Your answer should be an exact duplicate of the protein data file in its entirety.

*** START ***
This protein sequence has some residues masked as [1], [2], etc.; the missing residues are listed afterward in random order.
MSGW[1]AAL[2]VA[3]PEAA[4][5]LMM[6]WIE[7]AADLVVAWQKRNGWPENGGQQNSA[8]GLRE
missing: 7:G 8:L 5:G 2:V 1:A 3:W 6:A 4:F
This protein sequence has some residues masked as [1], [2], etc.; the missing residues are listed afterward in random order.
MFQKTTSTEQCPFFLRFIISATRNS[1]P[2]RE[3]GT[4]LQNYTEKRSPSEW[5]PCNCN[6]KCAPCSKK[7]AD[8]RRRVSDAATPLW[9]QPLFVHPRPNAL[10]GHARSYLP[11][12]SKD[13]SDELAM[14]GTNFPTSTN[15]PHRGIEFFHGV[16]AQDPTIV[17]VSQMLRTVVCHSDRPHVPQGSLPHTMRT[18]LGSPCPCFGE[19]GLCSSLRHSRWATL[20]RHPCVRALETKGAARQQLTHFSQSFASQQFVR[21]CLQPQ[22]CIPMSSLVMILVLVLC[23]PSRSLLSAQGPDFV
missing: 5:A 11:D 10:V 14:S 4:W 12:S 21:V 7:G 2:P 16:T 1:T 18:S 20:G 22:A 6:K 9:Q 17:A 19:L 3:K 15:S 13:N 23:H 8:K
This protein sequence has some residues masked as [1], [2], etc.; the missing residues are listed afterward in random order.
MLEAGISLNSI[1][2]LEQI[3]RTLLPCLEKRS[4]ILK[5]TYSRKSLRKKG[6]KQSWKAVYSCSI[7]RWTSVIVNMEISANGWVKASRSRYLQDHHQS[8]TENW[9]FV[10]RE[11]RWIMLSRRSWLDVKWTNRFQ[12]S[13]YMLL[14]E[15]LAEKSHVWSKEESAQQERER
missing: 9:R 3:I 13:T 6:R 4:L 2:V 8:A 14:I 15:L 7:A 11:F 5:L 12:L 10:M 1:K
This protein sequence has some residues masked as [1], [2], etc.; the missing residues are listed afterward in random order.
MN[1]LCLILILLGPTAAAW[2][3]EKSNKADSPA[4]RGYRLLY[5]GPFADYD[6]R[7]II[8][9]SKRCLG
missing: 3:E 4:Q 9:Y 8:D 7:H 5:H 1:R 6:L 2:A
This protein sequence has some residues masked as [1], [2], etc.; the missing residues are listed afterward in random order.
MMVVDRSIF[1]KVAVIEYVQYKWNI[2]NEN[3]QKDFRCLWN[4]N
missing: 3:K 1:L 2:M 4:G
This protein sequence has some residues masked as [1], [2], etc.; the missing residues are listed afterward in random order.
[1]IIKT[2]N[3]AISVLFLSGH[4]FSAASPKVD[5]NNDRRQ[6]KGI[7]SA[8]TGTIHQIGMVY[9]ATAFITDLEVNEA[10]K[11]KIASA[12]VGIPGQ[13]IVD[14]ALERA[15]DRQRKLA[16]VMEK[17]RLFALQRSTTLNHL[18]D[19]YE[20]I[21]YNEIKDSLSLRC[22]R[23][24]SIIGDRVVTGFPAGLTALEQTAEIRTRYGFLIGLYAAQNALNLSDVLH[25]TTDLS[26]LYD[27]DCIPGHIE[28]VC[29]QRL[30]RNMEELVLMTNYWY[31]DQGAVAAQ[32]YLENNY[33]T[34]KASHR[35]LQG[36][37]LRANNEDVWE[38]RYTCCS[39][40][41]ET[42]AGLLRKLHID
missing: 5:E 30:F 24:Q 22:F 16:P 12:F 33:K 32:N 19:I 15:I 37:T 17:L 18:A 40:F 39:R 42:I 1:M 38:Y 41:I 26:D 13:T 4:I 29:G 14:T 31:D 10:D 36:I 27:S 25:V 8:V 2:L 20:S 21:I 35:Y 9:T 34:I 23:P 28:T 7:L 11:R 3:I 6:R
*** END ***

This protein sequence has some residues masked as [1], [2], etc.; the missing residues are listed afterward in random order.
MSGW[1]AAL[2]VA[3]PEAA[4][5]LMM[6]WIE[7]AADLVVAWQKRNGWPENGGQQNSA[8]GLRE
missing: 7:G 8:L 5:G 2:V 1:A 3:W 6:A 4:F
This protein sequence has some residues masked as [1], [2], etc.; the missing residues are listed afterward in random order.
MFQKTTSTEQCPFFLRFIISATRNS[1]P[2]RE[3]GT[4]LQNYTEKRSPSEW[5]PCNCN[6]KCAPCSKK[7]AD[8]RRRVSDAATPLW[9]QPLFVHPRPNAL[10]GHARSYLP[11][12]SKD[13]SDELAM[14]GTNFPTSTN[15]PHRGIEFFHGV[16]AQDPTIV[17]VSQMLRTVVCHSDRPHVPQGSLPHTMRT[18]LGSPCPCFGE[19]GLCSSLRHSRWATL[20]RHPCVRALETKGAARQQLTHFSQSFASQQFVR[21]CLQPQ[22]CIPMSSLVMILVLVLC[23]PSRSLLSAQGPDFV
missing: 5:A 11:D 10:V 14:S 4:W 12:S 21:V 7:G 2:P 16:T 1:T 18:S 20:G 22:A 6:K 9:Q 17:A 19:L 3:K 15:S 13:N 23:H 8:K
This protein sequence has some residues masked as [1], [2], etc.; the missing residues are listed afterward in random order.
MLEAGISLNSI[1][2]LEQI[3]RTLLPCLEKRS[4]ILK[5]TYSRKSLRKKG[6]KQSWKAVYSCSI[7]RWTSVIVNMEISANGWVKASRSRYLQDHHQS[8]TENW[9]FV[10]RE[11]RWIMLSRRSWLDVKWTNRFQ[12]S[13]YMLL[14]E[15]LAEKSHVWSKEESAQQERER
missing: 9:R 3:I 13:T 6:R 4:L 2:V 8:A 14:I 15:L 7:A 11:F 5:L 12:L 10:M 1:K
This protein sequence has some residues masked as [1], [2], etc.; the missing residues are listed afterward in random order.
MN[1]LCLILILLGPTAAAW[2][3]EKSNKADSPA[4]RGYRLLY[5]GPFADYD[6]R[7]II[8][9]SKRCLG
missing: 3:E 4:Q 9:Y 8:D 7:H 5:H 1:R 6:L 2:A
This protein sequence has some residues masked as [1], [2], etc.; the missing residues are listed afterward in random order.
MMVVDRSIF[1]KVAVIEYVQYKWNI[2]NEN[3]QKDFRCLWN[4]N
missing: 3:K 1:L 2:M 4:G
This protein sequence has some residues masked as [1], [2], etc.; the missing residues are listed afterward in random order.
[1]IIKT[2]N[3]AISVLFLSGH[4]FSAASPKVD[5]NNDRRQ[6]KGI[7]SA[8]TGTIHQIGMVY[9]ATAFITDLEVNEA[10]K[11]KIASA[12]VGIPGQ[13]IVD[14]ALERA[15]DRQRKLA[16]VMEK[17]RLFALQRSTTLNHL[18]D[19]YE[20]I[21]YNEIKDSLSLRC[22]R[23][24]SIIGDRVVTGFPAGLTALEQTAEIRTRYGFLIGLYAAQNALNLSDVLH[25]TTDLS[26]LYD[27]DCIPGHIE[28]VC[29]QRL[30]RNMEELVLMTNYWY[31]DQGAVAAQ[32]YLENNY[33]T[34]KASHR[35]LQG[36][37]LRANNEDVWE[38]RYTCCS[39][40][41]ET[42]AGLLRKLHID
missing: 5:E 30:F 24:Q 22:F 16:P 12:F 33:K 32:N 19:I 15:I 37:T 17:L 18:A 40:F 39:R 42:I 1:M 38:Y 41:I 26:D 13:T 4:I 29:G 14:T 31:D 10:D 36:I 27:S 25:V 8:V 2:L 20:S 21:I 35:Y 9:T 34:I 23:P 28:T 7:L 11:R 3:I 6:R